Replace the Background

Now it's time for the creative fun - dropping in a new background. I'll show a couple of options, but you're only limited by your imagination, and perhaps good taste.

There are three broad categories of replacement background. You can create a background entirely within Photoshop by applying filters and layer styles to a new layer. You can also use images of traditional backgrounds. You may have a background you can photograph, but you'll probably want to get one from a company such as Wetzel & Company that specializes in providing high quality files that can be used as a digital background.

Of course, you can also place your subjects in an entirely new setting. Here's where taste and judgment comes into play. If you want a natural looking result, you'll need to choose a setting that's appropriate for the subject's pose, style and lighting. The example shown here would look very out of place with a beach sunset as a background, whereas a model in a swimsuit would look out of place with a formal studio background.

Sample green screen photo

White backgrounds tend to have a very clean and modern appeal. If that's your goal, you're done at this point.

It may be hard to see the details in the sample photos, so I've prepared a larger image as well. Notice in particular the fine details around the hair. Normally, I've found dark, solid color backgrounds are the most demanding.

Sample green screen photo

If you're after a plain, classical background, it's easy to create in Photoshop. In this example, I added a Solid Color layer just below the subjects and chose a medium-dark blue-grey color.

Then, I added a Gradient Fill layer style to create the background light effect. In the Layer Style dialog box, I changed the Gradient Style to Radial, and selected the Reverse option. I also changed the Blend Mode to Hard Light, Opacity to 59% and the Scale to 150%. I also repositioned the center of the glow my moving my mouse pointer over the image and click-dragging the layer effect down so it appears to be directly behind the subjects.

Note also that I still have the original white background in the layer stack. If I want to go back to the plain white background, I can just turn off the Solid Color layer and turn on the Background layer.

Sample green screen photo

Next, let's try a background with a more current feel. Here, I've chosen the Wetzel DPB-12 from the Digital Pastel collection. I chose this background because it has the look of a traditional hand-painted canvas backdrop.

I've added the new background image as a Smart Object, which provides continued flexibility. As in the previous example, I added a Gradient Overlay layer effect. I also added a Gaussian Blur as a Smart Filter so that the background will appear out of focus.

To fine tune the brightness, contrast and color of the background, I added two additional adjustment layers, both clipped to the layer with the new background.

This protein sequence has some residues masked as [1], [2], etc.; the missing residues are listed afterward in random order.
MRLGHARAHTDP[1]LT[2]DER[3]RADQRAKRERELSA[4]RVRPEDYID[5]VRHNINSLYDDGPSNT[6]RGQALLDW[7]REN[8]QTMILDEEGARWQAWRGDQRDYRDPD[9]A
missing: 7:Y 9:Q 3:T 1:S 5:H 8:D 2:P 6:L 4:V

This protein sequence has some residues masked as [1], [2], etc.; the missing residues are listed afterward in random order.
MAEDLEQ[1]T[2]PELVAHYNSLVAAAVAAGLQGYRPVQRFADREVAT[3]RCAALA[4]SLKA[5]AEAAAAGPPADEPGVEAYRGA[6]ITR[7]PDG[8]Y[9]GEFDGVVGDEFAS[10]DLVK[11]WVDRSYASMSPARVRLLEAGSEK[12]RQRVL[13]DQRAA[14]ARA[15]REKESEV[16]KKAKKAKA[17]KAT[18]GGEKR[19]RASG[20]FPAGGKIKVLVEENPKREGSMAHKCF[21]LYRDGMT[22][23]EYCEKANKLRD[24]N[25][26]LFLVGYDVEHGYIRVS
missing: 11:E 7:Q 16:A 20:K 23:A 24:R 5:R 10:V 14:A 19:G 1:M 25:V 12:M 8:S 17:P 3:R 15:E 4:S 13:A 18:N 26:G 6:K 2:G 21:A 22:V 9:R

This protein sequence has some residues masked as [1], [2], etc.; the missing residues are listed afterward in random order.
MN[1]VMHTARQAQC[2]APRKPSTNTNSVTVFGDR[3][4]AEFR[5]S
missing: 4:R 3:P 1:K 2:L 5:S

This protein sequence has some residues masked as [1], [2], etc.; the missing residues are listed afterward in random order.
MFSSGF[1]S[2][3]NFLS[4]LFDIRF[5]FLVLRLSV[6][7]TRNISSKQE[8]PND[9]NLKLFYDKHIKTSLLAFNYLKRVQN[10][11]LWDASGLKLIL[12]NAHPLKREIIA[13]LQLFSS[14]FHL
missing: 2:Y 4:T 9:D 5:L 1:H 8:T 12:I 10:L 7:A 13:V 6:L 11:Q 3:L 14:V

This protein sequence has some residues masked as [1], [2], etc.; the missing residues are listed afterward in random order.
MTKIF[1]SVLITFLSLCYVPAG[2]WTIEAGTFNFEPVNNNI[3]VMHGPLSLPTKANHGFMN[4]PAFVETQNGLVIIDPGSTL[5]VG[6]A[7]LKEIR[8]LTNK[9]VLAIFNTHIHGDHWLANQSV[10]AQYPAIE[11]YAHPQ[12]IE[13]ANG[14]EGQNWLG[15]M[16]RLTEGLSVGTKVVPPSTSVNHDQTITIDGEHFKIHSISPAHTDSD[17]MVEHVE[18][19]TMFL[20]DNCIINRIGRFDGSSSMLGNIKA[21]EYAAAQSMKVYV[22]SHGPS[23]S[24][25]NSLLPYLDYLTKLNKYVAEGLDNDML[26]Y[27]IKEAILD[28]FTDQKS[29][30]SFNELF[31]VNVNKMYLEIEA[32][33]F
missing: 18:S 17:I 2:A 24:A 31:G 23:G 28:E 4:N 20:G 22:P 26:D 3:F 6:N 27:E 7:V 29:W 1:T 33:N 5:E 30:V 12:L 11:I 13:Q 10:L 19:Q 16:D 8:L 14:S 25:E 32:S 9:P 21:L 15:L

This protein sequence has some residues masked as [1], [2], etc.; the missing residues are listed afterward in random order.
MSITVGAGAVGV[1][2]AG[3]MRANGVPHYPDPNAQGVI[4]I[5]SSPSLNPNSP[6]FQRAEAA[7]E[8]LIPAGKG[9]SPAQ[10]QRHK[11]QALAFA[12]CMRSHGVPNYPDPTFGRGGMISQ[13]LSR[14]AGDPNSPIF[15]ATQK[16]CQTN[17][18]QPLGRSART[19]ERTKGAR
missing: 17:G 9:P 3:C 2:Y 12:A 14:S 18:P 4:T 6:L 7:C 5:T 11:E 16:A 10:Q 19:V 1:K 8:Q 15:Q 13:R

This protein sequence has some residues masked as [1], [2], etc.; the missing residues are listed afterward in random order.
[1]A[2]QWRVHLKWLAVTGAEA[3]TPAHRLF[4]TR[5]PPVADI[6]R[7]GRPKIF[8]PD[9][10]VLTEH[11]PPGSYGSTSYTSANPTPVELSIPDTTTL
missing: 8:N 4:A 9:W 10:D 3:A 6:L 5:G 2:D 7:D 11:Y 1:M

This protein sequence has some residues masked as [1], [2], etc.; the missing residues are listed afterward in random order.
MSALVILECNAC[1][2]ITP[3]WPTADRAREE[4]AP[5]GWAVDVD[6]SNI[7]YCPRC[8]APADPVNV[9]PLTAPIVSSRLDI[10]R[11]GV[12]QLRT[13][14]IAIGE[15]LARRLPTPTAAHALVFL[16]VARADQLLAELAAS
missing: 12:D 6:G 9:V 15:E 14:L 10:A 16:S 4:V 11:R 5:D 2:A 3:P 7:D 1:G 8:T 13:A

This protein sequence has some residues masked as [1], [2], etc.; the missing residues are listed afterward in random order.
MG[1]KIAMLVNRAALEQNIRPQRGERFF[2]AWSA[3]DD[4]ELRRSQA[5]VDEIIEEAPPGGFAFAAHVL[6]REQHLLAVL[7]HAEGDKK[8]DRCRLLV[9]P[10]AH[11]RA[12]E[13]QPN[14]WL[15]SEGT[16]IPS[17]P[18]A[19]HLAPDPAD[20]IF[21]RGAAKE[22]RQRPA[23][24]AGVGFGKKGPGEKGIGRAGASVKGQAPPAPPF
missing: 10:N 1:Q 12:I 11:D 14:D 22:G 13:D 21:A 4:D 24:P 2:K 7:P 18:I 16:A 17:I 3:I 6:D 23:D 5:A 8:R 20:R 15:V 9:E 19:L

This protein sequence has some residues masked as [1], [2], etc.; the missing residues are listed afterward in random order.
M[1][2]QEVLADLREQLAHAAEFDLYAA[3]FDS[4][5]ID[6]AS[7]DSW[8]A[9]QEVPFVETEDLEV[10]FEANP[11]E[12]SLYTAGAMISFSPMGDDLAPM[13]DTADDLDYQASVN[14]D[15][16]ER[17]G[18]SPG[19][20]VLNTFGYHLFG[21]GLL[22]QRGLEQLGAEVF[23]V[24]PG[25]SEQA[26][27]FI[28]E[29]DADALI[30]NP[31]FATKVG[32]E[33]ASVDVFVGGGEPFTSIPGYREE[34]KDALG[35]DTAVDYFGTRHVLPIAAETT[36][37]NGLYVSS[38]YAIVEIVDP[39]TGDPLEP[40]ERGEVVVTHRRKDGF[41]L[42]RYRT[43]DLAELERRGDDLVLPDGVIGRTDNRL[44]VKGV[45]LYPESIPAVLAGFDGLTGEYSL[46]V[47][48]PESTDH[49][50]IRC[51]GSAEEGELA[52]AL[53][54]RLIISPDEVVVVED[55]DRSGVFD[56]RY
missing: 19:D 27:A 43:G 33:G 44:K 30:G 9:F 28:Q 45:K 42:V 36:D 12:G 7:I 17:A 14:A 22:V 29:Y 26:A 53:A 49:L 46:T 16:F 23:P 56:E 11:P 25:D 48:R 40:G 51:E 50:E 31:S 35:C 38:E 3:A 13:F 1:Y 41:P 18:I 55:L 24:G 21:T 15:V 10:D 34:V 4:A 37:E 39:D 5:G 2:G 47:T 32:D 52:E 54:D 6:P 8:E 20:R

Again, notice that I haven't deleted any of the earlier alternatives. I can easily go back to either of the earlier backgrounds.

Sample green screen photo

One really nice feature of digital backgrounds is their flexibility. If you like the pattern, but the color doesn't fit the subject, you can easily change it. In this example, I've simply clipped a Hue Saturation adjustment layer to the background Smart Object and shifted adjusted the Hue, Saturation and Brightness sliders to get a completely different look.

Sample green screen photo

And lastly, an example placing the subjects in an appropriate setting. In this photo, a family room decorated for Christmas. Again, I added the new image as a Smart Object layer and added a Gaussian Blur Smart Filter. I also clipped a Curves adjustment layer to darken and reduce the contrast of the background.

Sample green screen photo

Of course, sometimes you don't want something classical. This subject definitely needed a fun and youthful background, which I also found in the Wetzel & Company Digital Pastel collection. In this case, the DPB-51 background.

As with the earlier examples, I added the background as a Smart Object and applied a radial Gradient Effect layer style and a Gaussian Blur Smart Filter.

In all cases, when you add the Gaussian Blur to the background, you may find that it becomes too smooth, especially if you you're using a relatively low resolution camera, or a high ISO setting. In that case, the background won't have the same level of noise as the rest of the image. The solution is to also add a Noise Smart Filter so that the noise in the background matches the subject. Just be sure to add the noise filter after you add the blur filter, so that they're applied in the correct order.

So, there you have it, green screen photography in just a few easy steps. Getting a good result requires some extra care, but the payoff is infinite possibilities. You can literally offer every client a different background, selected and tuned to fit their taste and style.

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